We live on a curving street, and share the back yard area where the lots converge with our next-door neighbors (NDNs) to the north as well as our “back-yard neighbors” (BYNs) to the west. Over the past 4 years, we have gotten to know the BYNs pretty well. The NDNs got their daughter through her first year of college, shouted “hooray,” and decamped for Colorado. (Didn’t take it personally; he’s a fly-fisherman.)
To resume the narrative, the BYNs have two children, a younger girl in middle school and a boy who is now a sophomore in high school. As you might expect in a “suburb” of Ann Arbor (“suburb” meaning a rural haven from the incredibly high tax rates that providing municipal services for the University of Michigan imposes on the town of A2), the schools are filled with bright kids from well-educated families.
Sam, the older boy, made the high school varsity swim team. He also plays bass violin in the orchestra, and does well academically. Yesterday, my wife Katherine joined Sam’s mom to watch a home swim meet. Katherine not only has her own family experience as a reference point, she also has an academic perspective with her master’s degree in psychology/sociology. When she came home, she commented, “I can’t believe the schedules the high school kids keep, and the pressure they’re under.”
As usual, I muttered something about “thinking about it a little more.” After doing just that, here’s what I think. The BYNs are the same age as our kids. Their children are the same age as our grandchildren.
I don’t think it’s the kids who are under the pressure, really. After all, they are kids, and they seem to be having a lot of fun. Sure, they’re busy. But, the parents are providing transportation and food and the financial resources to support all this activity.
I think it’s the parents who are under pressure. They are the ones who are now old enough, mid-40s to early 50s, to see how the world really is and it is not pretty. We have a society that has become divided into “haves” and “have nots” and the middle is vanishing. Income distribution looks more and more like a double-humped Bactrian camel than a bell curve. (OK, bi-phasic distribution if you want. I like the camel better.) This is not news. Today’s parents know that getting into the high-end hump requires a college education, and that requires the sports and cultural activities that the kids are doing, as well as grades and standardized test scores. All that is frightening enough, but most parents are willing to at least discuss it.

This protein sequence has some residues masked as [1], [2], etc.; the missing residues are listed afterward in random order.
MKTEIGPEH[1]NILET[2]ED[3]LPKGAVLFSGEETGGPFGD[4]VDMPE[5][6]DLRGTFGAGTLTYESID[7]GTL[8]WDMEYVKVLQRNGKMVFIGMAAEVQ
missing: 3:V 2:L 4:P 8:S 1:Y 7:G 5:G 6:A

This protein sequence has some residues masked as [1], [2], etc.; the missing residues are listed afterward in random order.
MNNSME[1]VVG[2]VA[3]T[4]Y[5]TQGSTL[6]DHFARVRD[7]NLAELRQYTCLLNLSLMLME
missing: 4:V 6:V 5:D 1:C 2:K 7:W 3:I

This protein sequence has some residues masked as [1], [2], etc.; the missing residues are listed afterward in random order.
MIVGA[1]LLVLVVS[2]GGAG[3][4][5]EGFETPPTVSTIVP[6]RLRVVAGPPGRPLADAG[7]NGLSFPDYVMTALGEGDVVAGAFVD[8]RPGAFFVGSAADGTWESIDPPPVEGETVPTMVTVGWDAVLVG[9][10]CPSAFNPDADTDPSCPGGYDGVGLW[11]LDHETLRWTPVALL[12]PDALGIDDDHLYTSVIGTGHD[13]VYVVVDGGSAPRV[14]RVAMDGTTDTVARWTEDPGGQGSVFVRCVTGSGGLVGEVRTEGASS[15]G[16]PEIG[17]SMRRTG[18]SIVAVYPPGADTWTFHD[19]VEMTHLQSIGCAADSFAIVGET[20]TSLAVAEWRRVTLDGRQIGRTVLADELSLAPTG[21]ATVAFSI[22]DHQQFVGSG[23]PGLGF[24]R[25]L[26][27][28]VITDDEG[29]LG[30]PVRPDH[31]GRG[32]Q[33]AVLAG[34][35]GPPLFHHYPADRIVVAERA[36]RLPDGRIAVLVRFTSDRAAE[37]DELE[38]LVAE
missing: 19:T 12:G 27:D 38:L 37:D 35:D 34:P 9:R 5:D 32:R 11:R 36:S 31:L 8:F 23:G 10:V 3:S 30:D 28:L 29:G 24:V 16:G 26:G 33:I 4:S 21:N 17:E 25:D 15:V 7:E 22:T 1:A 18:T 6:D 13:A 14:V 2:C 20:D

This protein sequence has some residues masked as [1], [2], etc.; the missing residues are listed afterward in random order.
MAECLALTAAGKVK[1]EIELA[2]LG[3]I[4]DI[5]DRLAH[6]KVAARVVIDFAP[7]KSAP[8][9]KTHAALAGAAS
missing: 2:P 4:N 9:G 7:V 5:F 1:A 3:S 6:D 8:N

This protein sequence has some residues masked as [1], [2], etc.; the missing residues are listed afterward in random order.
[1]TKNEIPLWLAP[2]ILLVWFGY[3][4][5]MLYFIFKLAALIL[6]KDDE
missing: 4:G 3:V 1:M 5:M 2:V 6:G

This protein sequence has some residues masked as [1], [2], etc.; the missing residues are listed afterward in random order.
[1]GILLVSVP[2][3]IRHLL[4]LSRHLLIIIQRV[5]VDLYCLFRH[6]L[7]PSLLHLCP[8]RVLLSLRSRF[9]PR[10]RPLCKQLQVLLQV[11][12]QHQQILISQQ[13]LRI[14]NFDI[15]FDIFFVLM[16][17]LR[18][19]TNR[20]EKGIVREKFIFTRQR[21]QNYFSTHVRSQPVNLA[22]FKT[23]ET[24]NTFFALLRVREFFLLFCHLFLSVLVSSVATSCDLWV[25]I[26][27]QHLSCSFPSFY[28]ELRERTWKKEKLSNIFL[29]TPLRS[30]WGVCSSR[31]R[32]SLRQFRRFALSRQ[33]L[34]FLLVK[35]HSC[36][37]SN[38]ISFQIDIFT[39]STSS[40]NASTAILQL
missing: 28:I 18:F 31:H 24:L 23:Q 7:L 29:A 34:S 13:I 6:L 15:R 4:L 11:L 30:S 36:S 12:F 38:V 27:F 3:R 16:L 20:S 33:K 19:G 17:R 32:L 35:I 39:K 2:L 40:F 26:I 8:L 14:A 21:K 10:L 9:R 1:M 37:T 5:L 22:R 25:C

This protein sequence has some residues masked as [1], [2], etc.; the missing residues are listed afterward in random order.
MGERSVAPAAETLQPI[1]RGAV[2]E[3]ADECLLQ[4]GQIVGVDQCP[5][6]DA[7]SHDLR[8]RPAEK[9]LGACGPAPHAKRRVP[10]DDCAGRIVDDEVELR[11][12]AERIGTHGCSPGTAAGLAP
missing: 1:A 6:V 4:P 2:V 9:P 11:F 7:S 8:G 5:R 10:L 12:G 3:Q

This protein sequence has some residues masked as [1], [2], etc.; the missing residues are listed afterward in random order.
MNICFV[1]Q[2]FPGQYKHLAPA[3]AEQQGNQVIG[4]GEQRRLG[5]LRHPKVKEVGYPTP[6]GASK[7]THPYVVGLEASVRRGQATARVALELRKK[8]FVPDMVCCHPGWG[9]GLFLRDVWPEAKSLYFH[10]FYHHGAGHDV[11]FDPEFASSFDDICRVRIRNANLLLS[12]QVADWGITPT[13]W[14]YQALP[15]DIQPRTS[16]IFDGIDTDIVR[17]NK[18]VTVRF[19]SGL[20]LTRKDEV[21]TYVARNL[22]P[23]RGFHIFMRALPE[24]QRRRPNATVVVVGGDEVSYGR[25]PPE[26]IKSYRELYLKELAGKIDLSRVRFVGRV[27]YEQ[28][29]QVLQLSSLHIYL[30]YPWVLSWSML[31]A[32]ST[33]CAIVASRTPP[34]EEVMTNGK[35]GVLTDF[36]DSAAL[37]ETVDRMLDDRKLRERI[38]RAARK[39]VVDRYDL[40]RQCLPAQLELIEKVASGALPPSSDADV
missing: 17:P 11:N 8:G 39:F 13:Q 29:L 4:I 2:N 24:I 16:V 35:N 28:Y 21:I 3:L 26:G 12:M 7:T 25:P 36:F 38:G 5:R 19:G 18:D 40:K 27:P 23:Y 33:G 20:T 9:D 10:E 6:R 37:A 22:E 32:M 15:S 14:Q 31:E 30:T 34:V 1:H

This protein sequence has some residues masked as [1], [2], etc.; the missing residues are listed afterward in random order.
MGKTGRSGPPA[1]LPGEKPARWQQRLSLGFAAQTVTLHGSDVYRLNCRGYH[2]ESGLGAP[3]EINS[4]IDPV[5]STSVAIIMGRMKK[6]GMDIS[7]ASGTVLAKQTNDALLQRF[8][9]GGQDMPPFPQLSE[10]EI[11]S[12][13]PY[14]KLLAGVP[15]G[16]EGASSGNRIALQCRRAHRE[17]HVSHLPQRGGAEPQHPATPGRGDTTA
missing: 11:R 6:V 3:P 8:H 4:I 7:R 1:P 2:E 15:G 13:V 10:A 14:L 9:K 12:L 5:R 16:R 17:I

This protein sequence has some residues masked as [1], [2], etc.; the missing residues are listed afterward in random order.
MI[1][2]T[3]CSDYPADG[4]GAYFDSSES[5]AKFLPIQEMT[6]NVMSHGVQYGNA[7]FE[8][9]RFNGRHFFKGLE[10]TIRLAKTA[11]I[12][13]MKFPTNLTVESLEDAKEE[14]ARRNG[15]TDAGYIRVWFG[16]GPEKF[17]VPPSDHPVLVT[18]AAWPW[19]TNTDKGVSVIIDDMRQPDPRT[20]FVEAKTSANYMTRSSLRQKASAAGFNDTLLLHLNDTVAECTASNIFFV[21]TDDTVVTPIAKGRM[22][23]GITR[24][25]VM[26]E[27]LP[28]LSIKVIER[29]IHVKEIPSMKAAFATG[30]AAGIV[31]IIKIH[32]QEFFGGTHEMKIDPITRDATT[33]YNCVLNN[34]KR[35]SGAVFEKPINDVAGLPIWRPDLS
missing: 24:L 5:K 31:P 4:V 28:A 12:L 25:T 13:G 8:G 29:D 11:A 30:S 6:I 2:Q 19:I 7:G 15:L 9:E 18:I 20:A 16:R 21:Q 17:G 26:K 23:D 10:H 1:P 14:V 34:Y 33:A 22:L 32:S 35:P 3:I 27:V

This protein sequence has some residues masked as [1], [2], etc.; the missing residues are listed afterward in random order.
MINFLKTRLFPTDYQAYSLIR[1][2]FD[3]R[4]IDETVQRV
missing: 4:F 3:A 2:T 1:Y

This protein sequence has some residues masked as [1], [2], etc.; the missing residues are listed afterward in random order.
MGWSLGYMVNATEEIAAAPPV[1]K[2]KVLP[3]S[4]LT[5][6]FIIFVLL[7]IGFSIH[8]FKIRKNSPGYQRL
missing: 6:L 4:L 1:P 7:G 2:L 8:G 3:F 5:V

Here’s the part they don’t want to talk about. If you start sliding toward the camel’s rear end, you will never get back. Mobility in this world is essentially unidirectional. We are all now old enough to know the uncle who never finished college, started drinking and drugging, and died in his late 30s. Or maybe he didn’t die, but could never hold a job; now his kids have dropped out of high school, and they have kids.
Today’s parents talk to their high school students about the importance of education, and how much the parents want the students to have the opportunity to learn. They don’t talk about life on the back hump. But they have seen what happens to family members and friends who ended up there. They know the game and they know the stakes. That’s pressure.
Sam’s team won the meet.